The most expensive version of the GLC could be the best. It’s the most powerful GLC we’ll get – before Mercedes-AMG launches its performance variants – and the extra oomph is welcome. The plug-in hybrid system is one of the best around, however it’s a shame the impressive technology, refinement and efficiency has caused the GLC’s weight to shoot up. It’s an improvement on the old car in all key areas, so the GLC’s global success looks set to continue.
Mercedes has somewhat cornered the diesel plug-in hybrid market of late. None of the usual premium rival brands have alternatives in this segment, leaving the new GLC 300 de without much competition.
So has a lack of competition made this diesel plug-in hybrid, mid-sized family SUV soft? Well, the GLC and all its variants still have the title of ‘best-selling Mercedes globally’ to live up to, so the pressure is still on.
We’re trying the GLC 300 de in range-topping AMG Line trim here. The other trim level is Avantgarde and both are available across the full GLC range.
Like every GLC model, open the bonnet and you’ll find a four-cylinder with electrification. Here, it’s a 2.0-litre turbocharged diesel which pumps out 197bhp. The electric motor produces 134bhp for a combined 329bhp. They’re well integrated with each other, as evidenced by the fact they each conjure up 440Nm of torque, with the GLC 300 de offering a chunky 750Nm of torque in total.
The diesel engine delivers its maximum power between 1800rpm and 2800rpm to all four wheels. Below and above that the electric motor starts to pick up any slack with a seamless transition of power delivery.
Should you wish to stretch the legs of the GLC 300 de you’ll find its acceleration is actually slower than the previous model. The 0-62mph time of 6.4 seconds never feels sluggish though, but we expect there may be quite a gap to the incoming sporty AMG variants. Our car was fitted with the optional 15-speaker Burmester sound system which manages to deliver a nice, deep burble. Don’t worry, this can be turned off if you’re not a fan of faux engine noise.
The GLC 300 de is 60kg heavier than the petrol-electric 300 e at relatively portly 2,415kg. Mercedes has done well in masking much of this weight with direct, nicely weighted steering and a responsive powertrain – even the nine-speed automatic transmission changes gear swiftly if you use the paddle shifters. However, sharp inputs and tight turns quickly highlight some expected body roll.
Any version of the GLC is much happier when cruising along at motorway speeds. We tested the 300 de with the adaptive air suspension which sadly won’t be coming to the UK – we’ll have to make do with the standard multi-link set up instead. Even in the hardest ‘Sport’ setting, the ride was still silky smooth, which bodes well for the simpler suspension we’ll get.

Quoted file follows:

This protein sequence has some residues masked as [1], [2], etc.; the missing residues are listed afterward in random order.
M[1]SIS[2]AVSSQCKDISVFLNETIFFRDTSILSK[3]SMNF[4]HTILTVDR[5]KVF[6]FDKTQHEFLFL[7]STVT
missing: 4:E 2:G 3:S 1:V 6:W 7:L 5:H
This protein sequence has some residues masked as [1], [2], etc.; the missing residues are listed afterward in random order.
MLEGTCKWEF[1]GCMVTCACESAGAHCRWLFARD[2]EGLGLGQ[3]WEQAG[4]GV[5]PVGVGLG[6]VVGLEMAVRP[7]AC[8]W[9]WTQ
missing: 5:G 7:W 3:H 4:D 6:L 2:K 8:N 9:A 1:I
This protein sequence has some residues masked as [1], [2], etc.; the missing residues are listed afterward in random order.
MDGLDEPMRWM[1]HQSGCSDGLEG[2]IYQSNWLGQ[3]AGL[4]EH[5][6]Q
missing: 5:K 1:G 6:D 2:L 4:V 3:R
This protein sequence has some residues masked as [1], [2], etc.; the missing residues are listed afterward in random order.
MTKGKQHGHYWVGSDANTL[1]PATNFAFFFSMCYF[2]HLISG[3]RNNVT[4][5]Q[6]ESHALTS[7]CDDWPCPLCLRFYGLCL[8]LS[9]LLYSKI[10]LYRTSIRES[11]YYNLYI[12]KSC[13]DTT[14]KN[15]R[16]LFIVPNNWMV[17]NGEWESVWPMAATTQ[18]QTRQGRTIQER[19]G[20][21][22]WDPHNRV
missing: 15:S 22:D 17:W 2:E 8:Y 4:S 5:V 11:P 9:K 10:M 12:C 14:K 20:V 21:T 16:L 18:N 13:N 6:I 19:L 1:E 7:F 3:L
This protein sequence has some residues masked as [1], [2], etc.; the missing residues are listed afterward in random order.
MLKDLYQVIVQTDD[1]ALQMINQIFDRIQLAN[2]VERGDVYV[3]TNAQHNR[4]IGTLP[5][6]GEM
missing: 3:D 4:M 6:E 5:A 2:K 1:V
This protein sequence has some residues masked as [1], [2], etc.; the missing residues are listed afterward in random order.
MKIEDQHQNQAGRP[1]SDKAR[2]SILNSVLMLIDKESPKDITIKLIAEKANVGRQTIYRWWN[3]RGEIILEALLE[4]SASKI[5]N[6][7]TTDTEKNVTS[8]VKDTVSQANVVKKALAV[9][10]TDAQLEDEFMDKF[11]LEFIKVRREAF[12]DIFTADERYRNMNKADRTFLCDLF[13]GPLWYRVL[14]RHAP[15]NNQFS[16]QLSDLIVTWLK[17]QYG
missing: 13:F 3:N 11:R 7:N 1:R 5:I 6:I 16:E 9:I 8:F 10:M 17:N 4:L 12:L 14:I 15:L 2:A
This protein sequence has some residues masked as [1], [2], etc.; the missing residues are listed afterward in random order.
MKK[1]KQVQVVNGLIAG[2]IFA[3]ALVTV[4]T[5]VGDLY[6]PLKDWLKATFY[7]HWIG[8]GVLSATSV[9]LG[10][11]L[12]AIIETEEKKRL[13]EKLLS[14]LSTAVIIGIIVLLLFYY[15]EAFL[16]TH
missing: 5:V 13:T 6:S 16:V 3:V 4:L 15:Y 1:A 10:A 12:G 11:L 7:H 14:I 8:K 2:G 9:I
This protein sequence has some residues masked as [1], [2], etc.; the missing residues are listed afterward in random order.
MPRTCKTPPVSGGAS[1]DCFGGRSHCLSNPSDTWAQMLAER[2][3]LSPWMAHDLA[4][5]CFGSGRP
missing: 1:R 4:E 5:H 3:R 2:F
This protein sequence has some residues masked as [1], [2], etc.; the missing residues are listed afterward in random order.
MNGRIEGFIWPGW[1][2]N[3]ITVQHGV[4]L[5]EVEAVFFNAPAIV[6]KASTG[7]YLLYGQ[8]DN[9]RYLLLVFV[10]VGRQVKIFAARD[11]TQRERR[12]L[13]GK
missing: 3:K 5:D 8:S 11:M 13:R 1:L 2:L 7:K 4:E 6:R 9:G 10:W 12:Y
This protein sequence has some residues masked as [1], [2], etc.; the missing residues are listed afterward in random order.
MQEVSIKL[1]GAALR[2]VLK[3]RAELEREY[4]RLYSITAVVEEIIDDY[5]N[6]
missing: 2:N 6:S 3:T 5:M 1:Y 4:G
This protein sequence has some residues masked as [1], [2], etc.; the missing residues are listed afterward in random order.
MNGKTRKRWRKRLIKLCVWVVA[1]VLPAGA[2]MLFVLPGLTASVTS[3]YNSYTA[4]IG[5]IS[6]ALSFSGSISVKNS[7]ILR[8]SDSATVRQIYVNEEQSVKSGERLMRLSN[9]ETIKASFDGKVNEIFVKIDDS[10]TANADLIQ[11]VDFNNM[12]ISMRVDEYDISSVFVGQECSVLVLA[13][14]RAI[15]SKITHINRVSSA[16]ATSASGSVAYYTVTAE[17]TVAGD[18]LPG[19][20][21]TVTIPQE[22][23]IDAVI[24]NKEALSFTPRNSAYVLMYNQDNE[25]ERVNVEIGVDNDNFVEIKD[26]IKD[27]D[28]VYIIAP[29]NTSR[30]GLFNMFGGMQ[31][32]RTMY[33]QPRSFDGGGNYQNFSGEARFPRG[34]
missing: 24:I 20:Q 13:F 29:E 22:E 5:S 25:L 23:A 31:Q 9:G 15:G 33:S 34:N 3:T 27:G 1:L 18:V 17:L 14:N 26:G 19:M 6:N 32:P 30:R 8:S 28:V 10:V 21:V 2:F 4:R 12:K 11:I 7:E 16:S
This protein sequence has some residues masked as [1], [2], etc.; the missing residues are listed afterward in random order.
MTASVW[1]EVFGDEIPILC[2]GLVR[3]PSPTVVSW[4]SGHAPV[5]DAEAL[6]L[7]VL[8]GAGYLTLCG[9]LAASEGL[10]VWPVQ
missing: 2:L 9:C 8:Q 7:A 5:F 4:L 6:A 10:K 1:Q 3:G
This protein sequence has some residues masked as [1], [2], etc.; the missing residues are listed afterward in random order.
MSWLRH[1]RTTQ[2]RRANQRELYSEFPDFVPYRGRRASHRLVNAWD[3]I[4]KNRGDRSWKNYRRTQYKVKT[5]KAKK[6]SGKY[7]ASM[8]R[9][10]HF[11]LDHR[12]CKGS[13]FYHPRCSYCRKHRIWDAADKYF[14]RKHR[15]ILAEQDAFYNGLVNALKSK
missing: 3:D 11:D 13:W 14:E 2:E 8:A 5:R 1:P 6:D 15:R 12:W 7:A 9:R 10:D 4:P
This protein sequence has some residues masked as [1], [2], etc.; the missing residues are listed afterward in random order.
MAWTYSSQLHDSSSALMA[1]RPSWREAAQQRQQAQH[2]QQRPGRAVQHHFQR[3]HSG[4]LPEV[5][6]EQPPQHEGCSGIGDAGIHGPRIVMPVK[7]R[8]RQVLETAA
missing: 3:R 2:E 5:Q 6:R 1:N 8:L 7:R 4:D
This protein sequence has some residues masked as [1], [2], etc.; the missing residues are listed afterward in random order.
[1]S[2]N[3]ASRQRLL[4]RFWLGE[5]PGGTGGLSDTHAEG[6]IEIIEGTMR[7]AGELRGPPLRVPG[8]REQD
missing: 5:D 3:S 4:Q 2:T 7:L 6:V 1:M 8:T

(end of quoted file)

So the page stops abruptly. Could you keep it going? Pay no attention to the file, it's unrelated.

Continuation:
Much of this refinement can be attributed to the addition of what Mercedes says is ‘S-Class levels of sound deadening’. It’s easily up there with the best in its class and could even give a few luxury limousines a run for their money in terms of quietness.
For even less noise, switch to ‘Electric’ mode and Mercedes claims an all-electric range of up to 81 miles – more than any other plug-in hybrid currently on sale. This is down to the 31.2kWh battery, a big upgrade on the previous model’s 13.5kWh battery which offered a 28-mile range. This range helps the 300 de move two spots down the BiK ladder to just 5 per cent. Only fully electric cars are cheaper to tax.
If you’ve seen the inside of the latest C-Class, none of the GLC’s interior will be a surprise. There is an 11.9-inch central touchscreen and a 12.3-inch digital display for the driver. The infotainment uses the latest MBUX system and it’s wonderfully easy to use, with all the key features being easily accessible. Our car also had the optional head-up display which showed all the information you’d want without being a distraction.
The quality of materials in the GLC is excellent. It’s almost identical in design to larger models like the S-Class and the fit and finish is up there too. The seat adjustment and the steering wheel buttons are a little fiddly, plus we’d warn against choosing piano black for the dash as it’ll scratch and show up finger marks quickly.
Overall though, the cabin is up there with the best in the premium mid-size SUV sector. There’s decent enough visibility from the driver’s seat, rear occupants won’t be lacking for space and there’s more boot space than PHEV versions of the Audi Q5 and BMW X3.